May 30, 2023
Ithaca, NY | 64°F


Provost candidate aims to connect campus

Diversity, sustainability and a collective college identity were all subjects covered by provost candidate Mark Gromko as he met with students, faculty and staff earlier this week.

Provost candidate Mark Gromko speaks to three students and around 30 faculty members about campus cohesion at an open session Tuesday in Clark Lounge. Gromko was the last of three candidates to visit for the search. Pam Arnold/The Ithacan

Gromko, interim provost and vice president for academic affairs and vice provost for academic programs at Bowling Green State University (BGSU) in Bowling Green, Ohio, was the last of the three provost candidates to visit Ithaca College.

While visiting the campus, Gromko spoke at three sessions open to students, faculty and staff Monday and Tuesday about his qualifications and background in institutions of higher education and his visions for the college. Gromko also met with the Faculty Council executive committee and provost search committee.

The search committee began its search for a new provost in February after Provost Peter Bardaglio announced in January his plans to take a sabbatical and resign in May. Jim Malek, provost of the college from 1998 to 2001, began as interim provost in February and will serve in his position until a new provost is hired.

One student attended a noon session Monday and about 20 faculty and staff members attended the second open session later that day. Three students and around 30 faculty attended Tuesday’s session.

At the sessions, Gromko, whose background is primarily in population studies and biology, emphasized the importance of sustainability and suggested integrating it into an interdisciplinary studies program with diversity and peace studies. The fusion of different disciplines to create a common identity for the college was also a recurring theme in his presentations.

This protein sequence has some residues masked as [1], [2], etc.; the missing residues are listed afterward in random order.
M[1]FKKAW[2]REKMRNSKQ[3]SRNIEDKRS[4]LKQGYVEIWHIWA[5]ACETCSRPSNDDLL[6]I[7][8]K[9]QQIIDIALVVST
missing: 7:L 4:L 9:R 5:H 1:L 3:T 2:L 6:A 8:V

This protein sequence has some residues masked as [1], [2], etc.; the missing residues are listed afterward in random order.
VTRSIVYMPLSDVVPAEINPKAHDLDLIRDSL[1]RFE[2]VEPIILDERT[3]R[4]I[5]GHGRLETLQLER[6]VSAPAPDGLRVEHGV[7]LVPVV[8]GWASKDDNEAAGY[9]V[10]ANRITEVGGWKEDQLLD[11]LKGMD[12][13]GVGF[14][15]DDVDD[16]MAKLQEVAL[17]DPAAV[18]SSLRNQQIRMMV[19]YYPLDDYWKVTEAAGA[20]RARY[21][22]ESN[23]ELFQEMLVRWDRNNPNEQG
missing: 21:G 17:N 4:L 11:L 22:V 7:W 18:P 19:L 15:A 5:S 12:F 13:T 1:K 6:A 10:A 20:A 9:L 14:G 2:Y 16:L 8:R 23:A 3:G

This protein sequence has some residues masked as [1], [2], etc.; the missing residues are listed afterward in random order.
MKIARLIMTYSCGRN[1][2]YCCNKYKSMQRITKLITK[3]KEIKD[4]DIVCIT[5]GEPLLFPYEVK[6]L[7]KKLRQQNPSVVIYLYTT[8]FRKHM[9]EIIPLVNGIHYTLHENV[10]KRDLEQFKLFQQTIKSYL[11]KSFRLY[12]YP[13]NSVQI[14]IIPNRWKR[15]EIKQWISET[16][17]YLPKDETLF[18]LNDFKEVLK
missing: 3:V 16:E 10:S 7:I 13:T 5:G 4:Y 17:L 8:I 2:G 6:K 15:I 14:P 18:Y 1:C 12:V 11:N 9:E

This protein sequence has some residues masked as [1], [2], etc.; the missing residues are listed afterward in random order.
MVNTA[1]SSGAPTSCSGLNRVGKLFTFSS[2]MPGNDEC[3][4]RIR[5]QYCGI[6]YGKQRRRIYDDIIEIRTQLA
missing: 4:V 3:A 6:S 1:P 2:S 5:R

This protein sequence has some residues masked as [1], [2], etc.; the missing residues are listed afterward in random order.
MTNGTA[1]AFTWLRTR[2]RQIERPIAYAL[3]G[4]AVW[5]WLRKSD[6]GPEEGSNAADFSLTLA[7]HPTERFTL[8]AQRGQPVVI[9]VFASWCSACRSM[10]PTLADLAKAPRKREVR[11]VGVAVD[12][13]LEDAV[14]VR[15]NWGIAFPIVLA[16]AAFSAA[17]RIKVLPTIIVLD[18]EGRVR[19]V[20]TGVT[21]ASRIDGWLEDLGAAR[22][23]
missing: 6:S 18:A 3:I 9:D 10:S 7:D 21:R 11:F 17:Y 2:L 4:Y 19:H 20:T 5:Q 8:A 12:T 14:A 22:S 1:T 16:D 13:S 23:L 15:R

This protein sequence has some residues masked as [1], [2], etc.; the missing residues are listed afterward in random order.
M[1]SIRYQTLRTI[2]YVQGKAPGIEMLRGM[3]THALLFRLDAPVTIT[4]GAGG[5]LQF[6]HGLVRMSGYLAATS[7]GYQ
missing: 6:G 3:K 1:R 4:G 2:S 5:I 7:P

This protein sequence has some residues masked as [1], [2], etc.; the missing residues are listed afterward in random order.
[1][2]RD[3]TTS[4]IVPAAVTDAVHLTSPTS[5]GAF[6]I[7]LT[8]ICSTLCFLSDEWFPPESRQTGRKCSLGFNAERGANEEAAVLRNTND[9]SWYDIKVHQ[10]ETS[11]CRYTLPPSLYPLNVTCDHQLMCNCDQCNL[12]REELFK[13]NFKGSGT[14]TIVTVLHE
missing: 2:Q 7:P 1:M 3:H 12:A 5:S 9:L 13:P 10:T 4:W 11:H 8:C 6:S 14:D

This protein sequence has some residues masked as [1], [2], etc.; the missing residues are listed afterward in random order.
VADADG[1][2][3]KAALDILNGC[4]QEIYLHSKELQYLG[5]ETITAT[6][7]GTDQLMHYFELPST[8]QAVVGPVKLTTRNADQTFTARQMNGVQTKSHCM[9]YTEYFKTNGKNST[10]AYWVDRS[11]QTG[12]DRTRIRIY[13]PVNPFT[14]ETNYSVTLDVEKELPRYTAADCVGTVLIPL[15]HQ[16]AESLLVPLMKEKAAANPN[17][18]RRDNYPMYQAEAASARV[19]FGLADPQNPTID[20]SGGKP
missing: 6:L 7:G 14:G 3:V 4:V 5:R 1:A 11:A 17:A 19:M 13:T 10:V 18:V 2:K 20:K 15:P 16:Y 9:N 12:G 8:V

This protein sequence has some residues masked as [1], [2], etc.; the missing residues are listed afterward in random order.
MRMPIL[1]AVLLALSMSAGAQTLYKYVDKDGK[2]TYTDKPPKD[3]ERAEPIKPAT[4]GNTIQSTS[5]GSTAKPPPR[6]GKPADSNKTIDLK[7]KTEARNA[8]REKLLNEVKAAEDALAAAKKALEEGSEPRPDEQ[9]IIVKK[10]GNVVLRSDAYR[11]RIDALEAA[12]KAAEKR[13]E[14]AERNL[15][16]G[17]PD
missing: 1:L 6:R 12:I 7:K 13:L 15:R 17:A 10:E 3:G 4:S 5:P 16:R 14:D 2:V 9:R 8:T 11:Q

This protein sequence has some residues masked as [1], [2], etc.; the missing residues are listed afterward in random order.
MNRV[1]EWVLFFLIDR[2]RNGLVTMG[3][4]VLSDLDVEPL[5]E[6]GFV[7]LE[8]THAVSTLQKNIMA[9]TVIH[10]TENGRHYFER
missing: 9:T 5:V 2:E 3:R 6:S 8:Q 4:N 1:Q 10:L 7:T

“I hope to put people together in different ways to support one another,” he said. “The strengths of the different schools leave sort of a doughnut hole in the identity of the college.”

Gromko also spoke about his personal management style, which he described as 80 percent interaction and 20 percent decision-making.

“I don’t like to make uninformed decisions,” he said. “I just try to be real with people.”

Josué Cruz, dean for the College of Education and Human Development at BGSU, said Gromko works hard to create positive working relationships with everyone he encounters.

“He’s always been a hard worker and has been very attentive to his job,” Cruz said. “He doesn’t miss a beat.”

Cruz also said Gromko was a key player in developing the BGeX program, which requires all incoming students to take a handful of entry-level courses from different disciplines that incorporate the core values of BGSU.

Sophomore Tristan Fowler said Gromko explained his intentions well and sold him on many of the ideas. One idea of Gromko’s Fowler said he liked was to have students from different clubs and organizations video tape what they are doing to create a more knowledgeable and collective community.

“Coming to this [session] makes me wish I could have seen the other candidates,” Fowler said.

Maura Stephens, editor for Ithaca College Quarterly magazine, attended Tuesday’s session and said she was impressed by Gromko’s people skills as well as his academic credentials.

“He was very thoughtful and thorough,” she said. “It was clear he had done his homework about the college.”

Now that all three candidates have had a chance to meet with faculty and students, the search committee will meet and review evaluations submitted by those who attended the open sessions, said John Krout, head of the committee and director of and professor in the gerontology department.

Krout said once the committee has convened and reviewed all the candidates, they will make a recommendation to President Peggy R. Williams and she will make the final decision for the fall.